Book Review: The Wobbit by Paul A. Erickson


Most of the stuff I’ve uploaded here has been either horror or talking about horror, so I thought I’d change things up a bit with this next post.

The following review was originally posted on Goodreads about two years ago. While a lot can change in just two years, my high opinion of this book has stayed the same.

Keep in mind that this is not a review of Harvard Lampoon’s Hobbit spoof of the same name. To date, I haven’t read that one. It might be just as excellent, but if you want the book I’m about to talk about, make sure you get the Paul Erickson book instead.

Tolkien was no Stephen King; the novels published in his lifetime never exceeded single digits. Sooner or later, most Tolkien fans find themselves in the midst of this particular crisis: what do you do once you’ve finished reading his books but are still craving more? How do you revisit his magnificent worlds while keeping things fresh and interesting?

You might try reading one of the derivative knock-offs that came out in the ’70s or ’80s, or you might dig into The History of Middle Earth and read the early (and sometimes vastly different) drafts of Tolkien’s stories…or you might opt to revisit Tolkien’s work in the form of parody.

That brings me to The Wobbit by Mr. Paul A. Erickson. This book not only let me revisit one of the crowning achievements of fantasy literature but had me laughing out loud all the way through.

The basic plot is, as expected, the same, but the specifics have been twisted; I’m even tempted to call the end result wonderfully deranged.

Timid yet heroic Bilbo Baggins has been replaced by the sarcastic and ruthlessly pragmatic Bulbo Bunkins. Thorin Oakenshield, the grim “King Under the Mountain,” has become Borin Oakmanfield, an incompetent CEO with a penchant for holding business meetings at the worst possible times. Together, they, along with a band of Dwarves and a cowardly and publicity-obsessed wizard, set off on a dangerous journey to the “Only Mountain” to kill an evil dragon and recover Borin’s fortune.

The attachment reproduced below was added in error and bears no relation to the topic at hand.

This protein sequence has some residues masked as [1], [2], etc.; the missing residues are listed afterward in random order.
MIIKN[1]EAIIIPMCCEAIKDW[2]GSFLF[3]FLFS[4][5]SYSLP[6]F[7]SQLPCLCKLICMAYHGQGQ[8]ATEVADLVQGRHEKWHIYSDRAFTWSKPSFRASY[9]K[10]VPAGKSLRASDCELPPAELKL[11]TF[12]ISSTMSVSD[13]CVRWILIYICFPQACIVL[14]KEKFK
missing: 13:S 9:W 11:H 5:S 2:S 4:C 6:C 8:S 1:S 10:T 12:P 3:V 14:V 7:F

It’s not just the leads who have changed either. Nobody from the original is safe in Erickson’s hands. Beorn becomes (the Incredible) Bjork, a jolly green giant whom you wouldn’t like once he gets angry (although our heroes learn that he’s just as dangerous if he becomes overjoyed). The trolls Tom, Bert and William become Joe, Harry and Shirley, three fellows (you might call them “stooges”) with a tendency for in-fighting and hair-pulling and whose injuries produce the most improbable sound effects. The vicious wolf-like Wargs become the Rargs, equally vicious beasts prone to odd exclamations (such as “ro boy!” and “rut ro!”). As for what Erickson does to Gollum, I don’t want to spoil anything; all I’ll say is that author is clearly familiar with Looney Tunes.

What’s perhaps most remarkable about all this is that it not only mimics the original’s plot-line but does a good job in mimicking Tolkien’s writing style. Take a look at this excerpt:

In a wholly below-ground apartment there lived a wobbit. His apartment was not as nasty, dirty and wet as a hole, but it wasn’t as fresh, bright and fun as a beach house. It was definitely at the “nasty” end of the home spectrum. Plants can cheer a place up, but the wobbit’s apartment only had the mold in the walls and mildew in the bathtub. It was a basement apartment, and that means fungus.

And this one:

Somehow his killing of the giant spider, without first begging for mercy or betraying his friends, made a great difference to Mr. Bunkins. He felt much fiercer and bolder in spite of his constant longing for a quiche Lorraine and a hazelnut latte.

Or how about this bit from when Bulbo uses a variation of Bilbo’s “Attercop” song to get more of the giant spiders to chase him:

Old Tomnoddy Sitting in a tree
Old Tomnoddy can’t catch me!
Hey you spiders follow me!

Not very good, perhaps, and mostly stolen from goblins, but Bulbo was in a bit of a rush. And it worked. The spiders follwed him, partly out of anger, and partly to ask Bulbo what “Tomnoddy” and “Attercop” meant.

So, if you love Tolkien or if you love gut-busting comedy, you really have no excuse, check it out.

What’s that? You say that Tolkien spoofs have a reputation for being, shall we say, “vulgar?” Well, fret not; other than one line of prose and the names of two of the dwarves, The Wobbit proves to be the exception to this rule, so if adult humor makes you uncomfortable, guess what? You still don’t have an excuse!

As for me, I’ll definitely be checking out Erickson’s other spoofs. I don’t know if they’ll live up to the bar he set here, but given how much I enjoyed this one, I’ll take that chance. In a sad bit of coming full circle though, I might end up in the same crisis I started with: what will I read once I’ve run out of Erickson books?

Pick up your copy here (US) or here (UK)


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